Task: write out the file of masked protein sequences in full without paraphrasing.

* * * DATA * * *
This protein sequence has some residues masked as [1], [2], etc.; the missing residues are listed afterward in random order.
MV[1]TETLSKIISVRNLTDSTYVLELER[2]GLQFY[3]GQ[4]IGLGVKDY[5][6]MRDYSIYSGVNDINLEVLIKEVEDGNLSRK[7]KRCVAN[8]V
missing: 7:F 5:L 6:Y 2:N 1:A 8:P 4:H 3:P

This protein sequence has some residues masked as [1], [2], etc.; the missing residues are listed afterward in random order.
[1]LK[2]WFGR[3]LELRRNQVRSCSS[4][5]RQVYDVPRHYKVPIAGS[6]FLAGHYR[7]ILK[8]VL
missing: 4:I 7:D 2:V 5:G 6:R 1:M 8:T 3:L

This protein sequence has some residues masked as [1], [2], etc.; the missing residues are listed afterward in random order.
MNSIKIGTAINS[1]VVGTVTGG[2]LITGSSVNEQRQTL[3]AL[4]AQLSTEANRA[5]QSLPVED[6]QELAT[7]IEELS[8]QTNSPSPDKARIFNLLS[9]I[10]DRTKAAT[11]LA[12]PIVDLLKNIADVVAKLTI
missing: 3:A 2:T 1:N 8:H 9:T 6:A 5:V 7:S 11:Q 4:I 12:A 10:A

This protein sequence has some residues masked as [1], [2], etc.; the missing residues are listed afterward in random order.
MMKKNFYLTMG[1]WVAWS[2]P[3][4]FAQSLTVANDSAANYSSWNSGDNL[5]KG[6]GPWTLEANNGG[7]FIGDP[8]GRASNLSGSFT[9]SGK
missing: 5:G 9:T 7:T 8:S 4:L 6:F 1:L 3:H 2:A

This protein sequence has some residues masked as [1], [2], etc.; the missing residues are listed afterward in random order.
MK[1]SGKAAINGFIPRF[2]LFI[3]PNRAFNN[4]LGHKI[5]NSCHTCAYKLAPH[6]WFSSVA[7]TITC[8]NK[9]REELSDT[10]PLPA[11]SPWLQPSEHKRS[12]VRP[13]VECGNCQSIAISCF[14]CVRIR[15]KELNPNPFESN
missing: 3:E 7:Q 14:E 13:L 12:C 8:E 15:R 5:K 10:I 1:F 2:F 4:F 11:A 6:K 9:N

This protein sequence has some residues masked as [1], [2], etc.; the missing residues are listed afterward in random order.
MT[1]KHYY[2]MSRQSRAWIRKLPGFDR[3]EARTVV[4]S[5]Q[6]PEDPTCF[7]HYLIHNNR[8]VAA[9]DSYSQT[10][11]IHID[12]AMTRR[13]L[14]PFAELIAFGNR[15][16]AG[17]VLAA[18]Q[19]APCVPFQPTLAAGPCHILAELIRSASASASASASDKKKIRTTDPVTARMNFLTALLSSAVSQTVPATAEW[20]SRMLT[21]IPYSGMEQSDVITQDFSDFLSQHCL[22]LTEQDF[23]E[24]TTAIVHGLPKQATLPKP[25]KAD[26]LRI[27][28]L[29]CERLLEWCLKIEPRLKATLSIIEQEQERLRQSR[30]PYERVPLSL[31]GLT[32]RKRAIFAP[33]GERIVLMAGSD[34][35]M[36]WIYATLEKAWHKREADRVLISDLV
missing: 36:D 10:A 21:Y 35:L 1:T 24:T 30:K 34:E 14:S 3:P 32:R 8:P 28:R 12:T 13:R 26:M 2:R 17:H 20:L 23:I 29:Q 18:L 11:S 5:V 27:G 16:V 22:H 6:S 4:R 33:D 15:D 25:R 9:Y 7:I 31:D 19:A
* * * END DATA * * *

This protein sequence has some residues masked as [1], [2], etc.; the missing residues are listed afterward in random order.
MV[1]TETLSKIISVRNLTDSTYVLELER[2]GLQFY[3]GQ[4]IGLGVKDY[5][6]MRDYSIYSGVNDINLEVLIKEVEDGNLSRK[7]KRCVAN[8]V
missing: 7:F 5:L 6:Y 2:N 1:A 8:P 4:H 3:P

This protein sequence has some residues masked as [1], [2], etc.; the missing residues are listed afterward in random order.
[1]LK[2]WFGR[3]LELRRNQVRSCSS[4][5]RQVYDVPRHYKVPIAGS[6]FLAGHYR[7]ILK[8]VL
missing: 4:I 7:D 2:V 5:G 6:R 1:M 8:T 3:L

This protein sequence has some residues masked as [1], [2], etc.; the missing residues are listed afterward in random order.
MNSIKIGTAINS[1]VVGTVTGG[2]LITGSSVNEQRQTL[3]AL[4]AQLSTEANRA[5]QSLPVED[6]QELAT[7]IEELS[8]QTNSPSPDKARIFNLLS[9]I[10]DRTKAAT[11]LA[12]PIVDLLKNIADVVAKLTI
missing: 3:A 2:T 1:N 8:H 9:T 6:A 5:V 7:S 11:Q 4:I 12:A 10:A

This protein sequence has some residues masked as [1], [2], etc.; the missing residues are listed afterward in random order.
MMKKNFYLTMG[1]WVAWS[2]P[3][4]FAQSLTVANDSAANYSSWNSGDNL[5]KG[6]GPWTLEANNGG[7]FIGDP[8]GRASNLSGSFT[9]SGK
missing: 5:G 9:T 7:T 8:S 4:L 6:F 1:L 3:H 2:A

This protein sequence has some residues masked as [1], [2], etc.; the missing residues are listed afterward in random order.
MK[1]SGKAAINGFIPRF[2]LFI[3]PNRAFNN[4]LGHKI[5]NSCHTCAYKLAPH[6]WFSSVA[7]TITC[8]NK[9]REELSDT[10]PLPA[11]SPWLQPSEHKRS[12]VRP[13]VECGNCQSIAISCF[14]CVRIR[15]KELNPNPFESN
missing: 3:E 7:Q 14:E 13:L 12:C 8:E 15:R 5:K 10:I 1:F 2:F 4:F 11:A 6:K 9:N

This protein sequence has some residues masked as [1], [2], etc.; the missing residues are listed afterward in random order.
MT[1]KHYY[2]MSRQSRAWIRKLPGFDR[3]EARTVV[4]S[5]Q[6]PEDPTCF[7]HYLIHNNR[8]VAA[9]DSYSQT[10][11]IHID[12]AMTRR[13]L[14]PFAELIAFGNR[15][16]AG[17]VLAA[18]Q[19]APCVPFQPTLAAGPCHILAELIRSASASASASASDKKKIRTTDPVTARMNFLTALLSSAVSQTVPATAEW[20]SRMLT[21]IPYSGMEQSDVITQDFSDFLSQHCL[22]LTEQDF[23]E[24]TTAIVHGLPKQATLPKP[25]KAD[26]LRI[27][28]L[29]CERLLEWCLKIEPRLKATLSIIEQEQERLRQSR[30]PYERVPLSL[31]GLT[32]RKRAIFAP[33]GERIVLMAGSD[34][35]M[36]WIYATLEKAWHKREADRVLISDLV
missing: 36:D 10:A 21:Y 35:L 1:T 24:T 30:K 34:E 14:S 3:P 32:R 8:P 28:R 12:T 13:R 26:M 2:R 17:H 20:L 23:I 29:Q 18:L 11:S 5:V 27:G 16:V 22:H 6:S 4:R 33:D 15:D 25:R 9:Y 7:I 31:D 19:A